Not only that, but we should also be ever more exemplary Christians in our way of life and deeds, following the good examples of the saints, our holy predecessors. And today we have a great example in St. Peter Canisius, holy Priest and one of the venerable Doctors of the Church, through whom many people had great inspiration and strength, hope and perseverance because of his many hard works and efforts, his patient teaching and ministry among the people who have gone wayward in their faith and lives. St. Peter Canisius was one of the founders of the Jesuits or the Society of Jesus, who was close friend of the founder of the Jesuits, St. Ignatius of Loyola. St. Peter Canisius hence became an integral part and member of the Jesuits, and was tasked with the conversion of all those who had lapsed and broken away from the Church during the height of the Protestant reformation.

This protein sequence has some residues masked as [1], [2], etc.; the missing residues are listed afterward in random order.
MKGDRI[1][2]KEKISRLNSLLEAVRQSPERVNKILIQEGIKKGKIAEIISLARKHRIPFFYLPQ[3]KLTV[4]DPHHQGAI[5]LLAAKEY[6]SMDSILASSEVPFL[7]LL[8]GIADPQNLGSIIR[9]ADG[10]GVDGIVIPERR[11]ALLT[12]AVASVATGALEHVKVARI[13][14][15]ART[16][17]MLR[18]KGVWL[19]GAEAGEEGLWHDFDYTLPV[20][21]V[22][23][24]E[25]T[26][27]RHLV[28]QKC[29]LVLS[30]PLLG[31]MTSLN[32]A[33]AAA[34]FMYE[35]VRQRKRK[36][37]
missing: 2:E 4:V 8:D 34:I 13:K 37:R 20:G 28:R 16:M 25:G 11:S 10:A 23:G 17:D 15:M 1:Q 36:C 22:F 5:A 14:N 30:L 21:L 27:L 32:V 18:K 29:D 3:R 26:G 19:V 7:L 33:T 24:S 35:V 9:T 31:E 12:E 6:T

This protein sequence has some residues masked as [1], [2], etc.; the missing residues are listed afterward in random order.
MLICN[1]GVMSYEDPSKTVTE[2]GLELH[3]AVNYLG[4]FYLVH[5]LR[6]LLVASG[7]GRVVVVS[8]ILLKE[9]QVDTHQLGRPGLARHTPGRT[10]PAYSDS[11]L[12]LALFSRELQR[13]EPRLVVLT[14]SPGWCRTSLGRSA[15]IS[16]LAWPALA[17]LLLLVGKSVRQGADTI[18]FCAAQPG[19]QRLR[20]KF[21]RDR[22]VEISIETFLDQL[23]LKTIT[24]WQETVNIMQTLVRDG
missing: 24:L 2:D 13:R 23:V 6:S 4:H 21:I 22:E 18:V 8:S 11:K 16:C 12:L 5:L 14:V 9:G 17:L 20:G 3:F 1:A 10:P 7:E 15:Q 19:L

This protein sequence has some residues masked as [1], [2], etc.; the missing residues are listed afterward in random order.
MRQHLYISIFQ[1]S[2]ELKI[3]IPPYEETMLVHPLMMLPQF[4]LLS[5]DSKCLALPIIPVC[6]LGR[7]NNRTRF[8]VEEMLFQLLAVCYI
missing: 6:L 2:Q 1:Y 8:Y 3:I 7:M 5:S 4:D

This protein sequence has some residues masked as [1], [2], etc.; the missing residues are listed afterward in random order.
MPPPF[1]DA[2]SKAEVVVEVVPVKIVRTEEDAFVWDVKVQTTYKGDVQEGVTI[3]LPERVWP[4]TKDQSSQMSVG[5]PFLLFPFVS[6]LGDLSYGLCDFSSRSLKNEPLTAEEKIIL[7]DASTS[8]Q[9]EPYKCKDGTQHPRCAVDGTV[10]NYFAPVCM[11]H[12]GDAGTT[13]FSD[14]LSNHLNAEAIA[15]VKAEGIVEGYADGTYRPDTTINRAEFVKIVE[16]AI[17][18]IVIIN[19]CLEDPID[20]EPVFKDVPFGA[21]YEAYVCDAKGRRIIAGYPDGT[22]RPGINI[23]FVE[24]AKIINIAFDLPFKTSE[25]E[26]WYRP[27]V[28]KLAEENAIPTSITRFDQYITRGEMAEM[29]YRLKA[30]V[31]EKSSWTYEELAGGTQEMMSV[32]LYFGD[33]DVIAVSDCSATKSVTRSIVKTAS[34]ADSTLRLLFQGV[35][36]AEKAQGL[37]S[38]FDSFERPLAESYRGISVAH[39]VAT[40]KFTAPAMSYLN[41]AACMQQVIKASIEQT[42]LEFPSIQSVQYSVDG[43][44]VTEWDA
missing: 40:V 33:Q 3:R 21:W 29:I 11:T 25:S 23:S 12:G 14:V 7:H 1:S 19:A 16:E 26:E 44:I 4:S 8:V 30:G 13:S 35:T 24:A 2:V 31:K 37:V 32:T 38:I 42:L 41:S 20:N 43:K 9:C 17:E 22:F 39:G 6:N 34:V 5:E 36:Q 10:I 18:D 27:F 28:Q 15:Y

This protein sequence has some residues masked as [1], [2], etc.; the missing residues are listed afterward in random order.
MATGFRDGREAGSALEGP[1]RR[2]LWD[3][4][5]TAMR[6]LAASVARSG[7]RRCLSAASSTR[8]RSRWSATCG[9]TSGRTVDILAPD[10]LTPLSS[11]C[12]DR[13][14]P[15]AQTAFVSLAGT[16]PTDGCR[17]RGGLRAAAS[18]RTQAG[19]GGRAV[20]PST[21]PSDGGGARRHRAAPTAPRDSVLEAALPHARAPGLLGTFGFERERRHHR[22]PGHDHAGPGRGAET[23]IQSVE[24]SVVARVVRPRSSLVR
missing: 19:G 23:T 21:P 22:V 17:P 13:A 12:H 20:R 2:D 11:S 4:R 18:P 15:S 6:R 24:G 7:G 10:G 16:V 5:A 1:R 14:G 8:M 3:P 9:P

St. Peter Canisius carried out his mission patiently, and went through many places in what is today Switzerland and Germany, preaching the word of God and establishing Jesuit institutions and also put a lot of emphasis on Catholic education and teaching, as according to him, it was poor understanding of the faith that led to many Christians falling away from the Church and its teachings and embracing false ideas and heresies that were aplenty at that time, as various dissidents proclaimed their own versions of the Christian faith and led many to the wrong paths. St. Peter Canisius calmly and patiently reached out to all those who have left the Church while caring for those who still remained in the Church, and expressly warned against actions that can be considered hostile or violent against those who have separated themselves from the Church could backfire and make things worse. In his own words, he said that ‘with words like these, we don’t cure patients, we make them incurable.’